By Cassandra Major
Winder, GA


“My younger sister went up to a Nazi soldier with one of her friends. Standing naked, embracing each other, she asked to be spared. He looked into her eyes and shot the two of them. They fell together in their embrace- my sister and her young friend.”

Rivka Yosselevscka
Holocaust Survivor (Personal Statements)


Yet this chilling description was only a typical day for the occupants of a Nazi concentration camp. These two young girls had a comparably easy end. Their family members, friends, and others that were like them in their shared misfortune of inheriting an undesirable flaw, often did not die instantly at the hands of heartless cowards that called themselves soldiers. They instead worked nearly impossible hours, fueled only by a bleak gruel in their stomachs that was likely to consist of inedible ingredients like sawdust (Bleyer). Their bodies screamed in agony as their own tissue was digested in a desperate, primal attempt to stay alive despite their inevitable starvation. If this internal torture was not enough, their emaciated, skeletal-like shells, what used to be loving mothers and fathers, happy husbands and wives, were often forced to complete meaningless tasks during their stay in the concentration camps. They slaved for countless hours, digging ditches or cremating their fellow unacceptable camp inmates (United States Holocaust Memorial Museum).

The processed inmates’ bodies often matched the appearances of the corpses that they disposed- shaved of all hair, sprayed with disinfectant like a toilet bowl, and stripped of all personality and individuality. The Nazis often tattooed their victims’ arms with a strand of ugly digits- like cattle, their limbs were permanently branded with a reminder that they were only another minute, meaningless number in the system (Bleyer).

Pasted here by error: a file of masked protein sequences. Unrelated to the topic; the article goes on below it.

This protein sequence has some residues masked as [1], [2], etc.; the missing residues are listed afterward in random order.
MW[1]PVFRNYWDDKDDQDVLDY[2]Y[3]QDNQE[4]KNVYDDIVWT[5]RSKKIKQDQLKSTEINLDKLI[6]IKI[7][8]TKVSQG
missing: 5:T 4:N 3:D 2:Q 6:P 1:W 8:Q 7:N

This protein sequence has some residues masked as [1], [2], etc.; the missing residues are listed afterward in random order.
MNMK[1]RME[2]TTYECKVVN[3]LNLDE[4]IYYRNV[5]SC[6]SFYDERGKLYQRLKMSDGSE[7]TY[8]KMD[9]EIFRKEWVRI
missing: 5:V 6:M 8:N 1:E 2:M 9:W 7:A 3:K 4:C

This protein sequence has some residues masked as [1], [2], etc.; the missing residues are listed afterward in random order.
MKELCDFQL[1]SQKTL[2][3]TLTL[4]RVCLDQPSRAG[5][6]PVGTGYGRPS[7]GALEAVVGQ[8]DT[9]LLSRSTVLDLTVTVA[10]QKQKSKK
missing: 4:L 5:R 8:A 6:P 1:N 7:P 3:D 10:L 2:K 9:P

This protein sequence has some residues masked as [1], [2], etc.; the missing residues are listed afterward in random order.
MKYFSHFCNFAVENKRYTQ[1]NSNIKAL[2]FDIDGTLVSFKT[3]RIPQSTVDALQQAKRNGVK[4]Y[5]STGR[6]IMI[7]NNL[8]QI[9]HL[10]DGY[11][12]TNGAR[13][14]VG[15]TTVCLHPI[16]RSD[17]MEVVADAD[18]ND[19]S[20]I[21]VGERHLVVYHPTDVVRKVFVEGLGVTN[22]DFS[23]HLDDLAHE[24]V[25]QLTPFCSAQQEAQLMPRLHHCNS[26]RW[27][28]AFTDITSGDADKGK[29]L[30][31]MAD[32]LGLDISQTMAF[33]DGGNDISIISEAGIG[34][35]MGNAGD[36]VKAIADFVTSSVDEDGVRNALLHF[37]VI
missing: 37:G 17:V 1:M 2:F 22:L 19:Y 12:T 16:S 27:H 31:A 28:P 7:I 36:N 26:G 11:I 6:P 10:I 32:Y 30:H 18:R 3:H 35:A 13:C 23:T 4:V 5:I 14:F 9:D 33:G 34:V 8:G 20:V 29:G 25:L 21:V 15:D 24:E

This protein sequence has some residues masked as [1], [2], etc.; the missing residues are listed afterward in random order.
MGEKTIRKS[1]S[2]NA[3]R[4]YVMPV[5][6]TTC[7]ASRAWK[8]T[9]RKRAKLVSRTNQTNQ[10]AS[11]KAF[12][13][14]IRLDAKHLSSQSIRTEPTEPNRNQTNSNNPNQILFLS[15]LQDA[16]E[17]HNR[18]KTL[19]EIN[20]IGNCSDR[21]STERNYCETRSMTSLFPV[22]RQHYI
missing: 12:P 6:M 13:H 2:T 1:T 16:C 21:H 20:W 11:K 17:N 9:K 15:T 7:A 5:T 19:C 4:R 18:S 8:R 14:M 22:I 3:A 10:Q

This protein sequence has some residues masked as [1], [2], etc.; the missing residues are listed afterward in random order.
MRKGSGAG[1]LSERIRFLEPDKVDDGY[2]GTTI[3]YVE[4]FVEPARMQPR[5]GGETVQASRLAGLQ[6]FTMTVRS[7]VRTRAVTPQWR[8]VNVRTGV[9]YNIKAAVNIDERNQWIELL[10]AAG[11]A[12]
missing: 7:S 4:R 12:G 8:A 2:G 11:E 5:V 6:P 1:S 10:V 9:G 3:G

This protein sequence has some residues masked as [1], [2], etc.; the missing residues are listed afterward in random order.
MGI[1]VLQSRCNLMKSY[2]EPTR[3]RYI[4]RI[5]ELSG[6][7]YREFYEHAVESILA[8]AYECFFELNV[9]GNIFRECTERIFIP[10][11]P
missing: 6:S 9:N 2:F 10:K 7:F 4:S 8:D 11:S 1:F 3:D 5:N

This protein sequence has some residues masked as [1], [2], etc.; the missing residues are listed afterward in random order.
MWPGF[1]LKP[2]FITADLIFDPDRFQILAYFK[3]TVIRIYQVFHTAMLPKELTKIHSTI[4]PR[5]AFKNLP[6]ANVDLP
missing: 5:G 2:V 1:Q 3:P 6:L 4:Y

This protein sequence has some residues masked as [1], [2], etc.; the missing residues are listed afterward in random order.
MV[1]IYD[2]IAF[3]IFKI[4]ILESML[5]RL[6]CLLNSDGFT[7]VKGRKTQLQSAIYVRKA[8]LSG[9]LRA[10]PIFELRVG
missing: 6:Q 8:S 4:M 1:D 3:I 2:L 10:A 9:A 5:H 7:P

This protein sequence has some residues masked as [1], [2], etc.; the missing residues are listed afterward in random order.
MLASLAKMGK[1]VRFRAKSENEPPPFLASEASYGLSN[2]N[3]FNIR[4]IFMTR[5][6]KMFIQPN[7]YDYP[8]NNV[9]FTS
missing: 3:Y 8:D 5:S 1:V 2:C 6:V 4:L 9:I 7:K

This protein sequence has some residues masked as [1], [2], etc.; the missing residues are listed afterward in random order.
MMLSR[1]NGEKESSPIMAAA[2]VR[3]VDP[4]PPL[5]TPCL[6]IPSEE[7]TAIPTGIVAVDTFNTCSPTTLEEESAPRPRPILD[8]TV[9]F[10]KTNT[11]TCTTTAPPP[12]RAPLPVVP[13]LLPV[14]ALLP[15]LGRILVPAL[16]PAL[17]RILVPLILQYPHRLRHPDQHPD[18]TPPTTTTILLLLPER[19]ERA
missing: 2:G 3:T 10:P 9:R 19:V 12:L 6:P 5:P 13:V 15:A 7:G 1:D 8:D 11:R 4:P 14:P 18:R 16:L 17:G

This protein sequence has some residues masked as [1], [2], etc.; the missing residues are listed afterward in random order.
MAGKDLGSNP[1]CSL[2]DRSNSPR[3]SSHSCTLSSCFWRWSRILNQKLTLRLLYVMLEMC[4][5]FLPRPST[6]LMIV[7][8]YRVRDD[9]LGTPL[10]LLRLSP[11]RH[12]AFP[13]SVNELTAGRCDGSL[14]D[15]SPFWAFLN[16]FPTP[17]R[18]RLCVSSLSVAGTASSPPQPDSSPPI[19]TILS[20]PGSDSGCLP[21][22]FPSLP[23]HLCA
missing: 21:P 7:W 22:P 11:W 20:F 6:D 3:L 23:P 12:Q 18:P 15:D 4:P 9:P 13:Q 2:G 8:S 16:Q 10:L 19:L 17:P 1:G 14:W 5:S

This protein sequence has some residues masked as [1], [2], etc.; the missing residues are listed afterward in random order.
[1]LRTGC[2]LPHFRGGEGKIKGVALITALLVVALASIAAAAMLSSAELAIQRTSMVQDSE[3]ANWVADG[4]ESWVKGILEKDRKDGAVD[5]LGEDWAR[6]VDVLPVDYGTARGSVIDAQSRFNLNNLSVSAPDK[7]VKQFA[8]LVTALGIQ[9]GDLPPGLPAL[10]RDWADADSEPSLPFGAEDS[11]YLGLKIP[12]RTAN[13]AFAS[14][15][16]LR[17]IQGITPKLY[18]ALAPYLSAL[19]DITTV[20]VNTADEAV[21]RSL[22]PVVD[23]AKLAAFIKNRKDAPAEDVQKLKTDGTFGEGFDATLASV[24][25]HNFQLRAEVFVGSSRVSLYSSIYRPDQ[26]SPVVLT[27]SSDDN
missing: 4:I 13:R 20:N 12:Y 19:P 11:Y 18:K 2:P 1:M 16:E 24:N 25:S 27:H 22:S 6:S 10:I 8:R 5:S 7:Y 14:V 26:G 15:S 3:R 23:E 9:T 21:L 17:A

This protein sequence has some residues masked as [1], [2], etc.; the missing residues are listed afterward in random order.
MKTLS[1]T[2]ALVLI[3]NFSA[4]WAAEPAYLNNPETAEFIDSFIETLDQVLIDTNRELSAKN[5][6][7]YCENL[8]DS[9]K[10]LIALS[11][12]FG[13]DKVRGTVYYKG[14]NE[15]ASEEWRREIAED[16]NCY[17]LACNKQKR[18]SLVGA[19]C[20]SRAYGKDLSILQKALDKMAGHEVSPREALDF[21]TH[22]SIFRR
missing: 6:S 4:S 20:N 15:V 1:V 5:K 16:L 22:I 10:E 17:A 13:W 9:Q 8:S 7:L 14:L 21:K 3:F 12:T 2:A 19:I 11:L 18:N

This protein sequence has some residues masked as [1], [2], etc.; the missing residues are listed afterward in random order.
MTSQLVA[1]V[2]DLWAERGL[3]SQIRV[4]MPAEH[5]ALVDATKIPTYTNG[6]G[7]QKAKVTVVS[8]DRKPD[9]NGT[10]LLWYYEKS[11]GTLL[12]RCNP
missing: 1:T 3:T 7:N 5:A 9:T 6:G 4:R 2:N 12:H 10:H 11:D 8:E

Some were “fortunately” given thin garments that would serve as a feeble bulwark against the bitter winds that crept into their cramped barracks, but not uncommonly they were left simply with humiliating nudity instead. The Nazis relished in what pain they could inflict upon those sentenced to the death camps before they were executed. At times they were simply shot; at other camps they would enter shower stalls expecting a blessed washing, but were met instead with swiftly locked doors and air tight chambers that were filled with toxic gases, fumes that soon silenced their pitiful screams (United States Holocaust Memorial Museum).

Today, in our democratic society, it is hard for most to imagine such horrors. Now most do not know of genocide- perhaps hearing the word, only briefly, on the international news; short reports concerning distant locations like Darfur inform citizens of faraway death statistics that will often be forgotten. For many, it’s easier to change the station to something “less depressing” instead, dismissing the needless suffering (Background). As the years pass, the details of the tragedy known as the Holocaust become shrouded in an uncertain, hazy mist, as some people doubt, disbelieve and forget. People insist that this tragedy can’t possibly be true; they somehow face the evidence, the sources, the survivors with shouts of “hoax” and “fraud” (Holocaust Hoax). But these millions of men, women, and children deserve for all descendents of their sad time to at least hear the stories and believe, and swear to never allow it to happen again. Their suffering, pain, and tragedy must never be forgotten. The deaths of so many innocent souls, lost to the Holocaust, may never be replaced, but must always be honored. The stories and memories left behind must be preserved for future generations, to ensure that the world will not succumb to hatred and cowardice once again.